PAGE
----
By Lawrence M. Walsh, CEO and President, The 2112 Group
The IT channel was built on bits and bytes – businesses that not only understood the technology they were selling, but had the acumen to expand the capabilities of that technology with their organic know-how.
The telephony channel, on the other hand, has a more sales-oriented business model in which the agents and resellers of voice and data connectivity engage in service-level selling. Their skill is writing paper and marshalling the resources needed to fulfill the customer order.
Which model will win in the cloud? Both. Sort of.
Cloud computing products will increasingly be sold based on the strength of a solution provider’s ability to correctly map their customers’ needs to cloud and on-premises resources. This requires deeper engagement in the customer’s environment and a deeper understanding of the customer’s business operations and objectives.
If you think you’ve heard this before, you’re right. The technology and telephony industries have been pushing consultative selling to the channel for years. From a vendor perspective, consultative selling will lead to attached sales – or the addition of more single-source products per deal. This leads to higher yields for the vendor and, in theory, the partner.
During a recent Channel Partners Cloud Convergence Council meeting, members took up the issue of consultative selling and go-to-market business models. Telephony agents believe they have the model that best positions them for cloud sales, since they have the experience of identifying services, writing contracts and handing off to other solution providers for fulfillment. IT VARs and solution providers recognize they lack that services-based selling, but argue they can win if they add sales to their existing technology bench. In a sense, IT VARs believe they can create one-stop shops that give customers the best of both worlds.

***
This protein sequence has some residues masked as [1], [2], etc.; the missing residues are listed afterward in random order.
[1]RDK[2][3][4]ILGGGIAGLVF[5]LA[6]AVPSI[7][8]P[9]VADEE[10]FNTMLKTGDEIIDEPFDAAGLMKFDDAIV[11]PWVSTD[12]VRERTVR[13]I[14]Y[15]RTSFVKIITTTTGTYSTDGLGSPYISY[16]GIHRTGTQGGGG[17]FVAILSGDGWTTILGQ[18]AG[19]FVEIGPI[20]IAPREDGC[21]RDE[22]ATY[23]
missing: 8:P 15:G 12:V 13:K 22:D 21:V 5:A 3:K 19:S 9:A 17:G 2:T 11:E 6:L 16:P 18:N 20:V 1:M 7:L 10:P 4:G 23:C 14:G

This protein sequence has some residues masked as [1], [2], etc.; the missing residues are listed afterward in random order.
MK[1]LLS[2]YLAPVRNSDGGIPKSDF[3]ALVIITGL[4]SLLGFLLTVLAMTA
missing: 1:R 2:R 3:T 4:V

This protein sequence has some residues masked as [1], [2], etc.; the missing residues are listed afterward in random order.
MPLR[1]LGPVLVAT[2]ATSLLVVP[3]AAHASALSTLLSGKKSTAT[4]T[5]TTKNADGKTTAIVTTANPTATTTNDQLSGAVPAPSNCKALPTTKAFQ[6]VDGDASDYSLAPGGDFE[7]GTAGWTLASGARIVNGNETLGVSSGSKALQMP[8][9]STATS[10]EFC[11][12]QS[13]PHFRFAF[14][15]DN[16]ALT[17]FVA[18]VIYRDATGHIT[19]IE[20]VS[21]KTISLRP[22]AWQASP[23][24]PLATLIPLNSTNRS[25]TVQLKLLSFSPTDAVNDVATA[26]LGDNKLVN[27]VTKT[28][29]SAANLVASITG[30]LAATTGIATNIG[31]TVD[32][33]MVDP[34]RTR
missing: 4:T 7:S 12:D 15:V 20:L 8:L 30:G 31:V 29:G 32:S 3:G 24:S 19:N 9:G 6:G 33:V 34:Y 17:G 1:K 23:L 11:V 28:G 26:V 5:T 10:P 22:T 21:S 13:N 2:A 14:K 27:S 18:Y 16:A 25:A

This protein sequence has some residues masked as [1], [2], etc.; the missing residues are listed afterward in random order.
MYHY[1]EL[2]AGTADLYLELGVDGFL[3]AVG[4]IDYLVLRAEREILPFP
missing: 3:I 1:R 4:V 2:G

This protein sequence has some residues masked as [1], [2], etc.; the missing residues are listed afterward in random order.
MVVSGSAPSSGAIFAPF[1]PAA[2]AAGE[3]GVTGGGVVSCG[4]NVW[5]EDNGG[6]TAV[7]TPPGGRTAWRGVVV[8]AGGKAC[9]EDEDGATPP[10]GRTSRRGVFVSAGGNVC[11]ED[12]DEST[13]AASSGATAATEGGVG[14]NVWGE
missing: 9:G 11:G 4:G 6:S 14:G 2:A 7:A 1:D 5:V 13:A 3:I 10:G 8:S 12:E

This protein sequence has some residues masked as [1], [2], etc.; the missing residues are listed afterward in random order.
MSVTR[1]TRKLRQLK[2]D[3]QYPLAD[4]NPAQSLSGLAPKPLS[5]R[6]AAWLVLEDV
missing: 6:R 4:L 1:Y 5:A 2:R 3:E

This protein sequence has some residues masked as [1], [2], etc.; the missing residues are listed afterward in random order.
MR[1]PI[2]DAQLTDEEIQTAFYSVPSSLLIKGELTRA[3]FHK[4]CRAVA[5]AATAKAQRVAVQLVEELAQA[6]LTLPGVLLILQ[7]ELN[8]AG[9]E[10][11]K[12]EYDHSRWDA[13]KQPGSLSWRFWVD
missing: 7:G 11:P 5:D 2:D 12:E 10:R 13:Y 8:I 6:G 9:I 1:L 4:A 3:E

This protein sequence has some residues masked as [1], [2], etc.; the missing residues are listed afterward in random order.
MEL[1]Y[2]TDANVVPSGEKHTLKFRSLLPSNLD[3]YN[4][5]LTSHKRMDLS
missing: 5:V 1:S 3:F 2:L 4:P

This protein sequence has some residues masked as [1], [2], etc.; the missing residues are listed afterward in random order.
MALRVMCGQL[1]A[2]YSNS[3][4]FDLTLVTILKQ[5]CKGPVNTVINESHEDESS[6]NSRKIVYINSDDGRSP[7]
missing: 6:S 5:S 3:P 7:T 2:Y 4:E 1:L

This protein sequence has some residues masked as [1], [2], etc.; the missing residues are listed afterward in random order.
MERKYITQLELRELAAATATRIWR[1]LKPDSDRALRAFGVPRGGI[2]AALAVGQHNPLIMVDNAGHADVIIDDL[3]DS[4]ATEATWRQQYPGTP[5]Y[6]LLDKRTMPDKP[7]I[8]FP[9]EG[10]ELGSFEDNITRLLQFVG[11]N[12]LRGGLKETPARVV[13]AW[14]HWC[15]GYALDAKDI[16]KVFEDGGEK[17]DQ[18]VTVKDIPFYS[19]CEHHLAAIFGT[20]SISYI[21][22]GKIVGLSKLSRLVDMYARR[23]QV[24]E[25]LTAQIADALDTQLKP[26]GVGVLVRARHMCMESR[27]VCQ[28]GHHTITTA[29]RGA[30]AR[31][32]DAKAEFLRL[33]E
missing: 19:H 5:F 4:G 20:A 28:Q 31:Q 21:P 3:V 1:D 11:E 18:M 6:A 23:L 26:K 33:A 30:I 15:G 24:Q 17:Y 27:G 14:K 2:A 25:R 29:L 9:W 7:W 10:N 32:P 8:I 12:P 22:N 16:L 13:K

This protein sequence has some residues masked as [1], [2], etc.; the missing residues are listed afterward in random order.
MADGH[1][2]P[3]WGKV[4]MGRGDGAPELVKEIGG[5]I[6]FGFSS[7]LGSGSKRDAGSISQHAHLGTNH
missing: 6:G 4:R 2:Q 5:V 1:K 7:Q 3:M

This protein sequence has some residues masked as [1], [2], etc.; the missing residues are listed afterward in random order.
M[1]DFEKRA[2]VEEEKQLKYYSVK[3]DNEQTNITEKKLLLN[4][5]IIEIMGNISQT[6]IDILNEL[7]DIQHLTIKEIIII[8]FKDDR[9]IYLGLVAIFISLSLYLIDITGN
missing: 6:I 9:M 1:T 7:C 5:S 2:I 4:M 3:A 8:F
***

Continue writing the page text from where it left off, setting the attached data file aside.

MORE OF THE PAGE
Neither side is wrong. As has always been the case, business models are like opinions – everyone has one, and their validity is often a matter of situational conditions. In other words, don’t knock it if it works.
What’s becoming clear, though, is that lessons for success in the cloud are emerging from both sides of the channel. IT solution providers recognize that their telephony counterparts have the sales skills and service management experience they lack. Telephony agents understand that their IT brethren have technology depth they lack. Combining the two collective capabilities to produce a new form of consultative selling could produce a powerful new channel business model to address future cloud opportunities.
The Cloud Convergence Council will take up these issues next week at the annual Channel Partners Conference & Expo in Las Vegas. The group of industry thought-leaders will conduct two sessions on trends leading to channel convergence in the cloud and best practices for developing integrated cloud channels.
While the issue of a sales model remains an open debate, the Cloud Convergence Council aims to provide guidance for IT and telephony solution providers on how to work cooperatively in cloud engagements through the dialogue at this conference. There’s certainly more to come on this topic.
Lawrence M. Walsh is CEO and president of The 2112 Group, a technology business advisory service that specializes in optimizing indirect channels and partner relationships, and principle blogger at Channelnomics . He’s also the executive director of the Channel Vanguard Council and moderator of the Channel Partners Cloud Convergence Council . He is the former publisher of Channel Insider and editor of VARBusiness Magazine. You can reach him at email@example.com.
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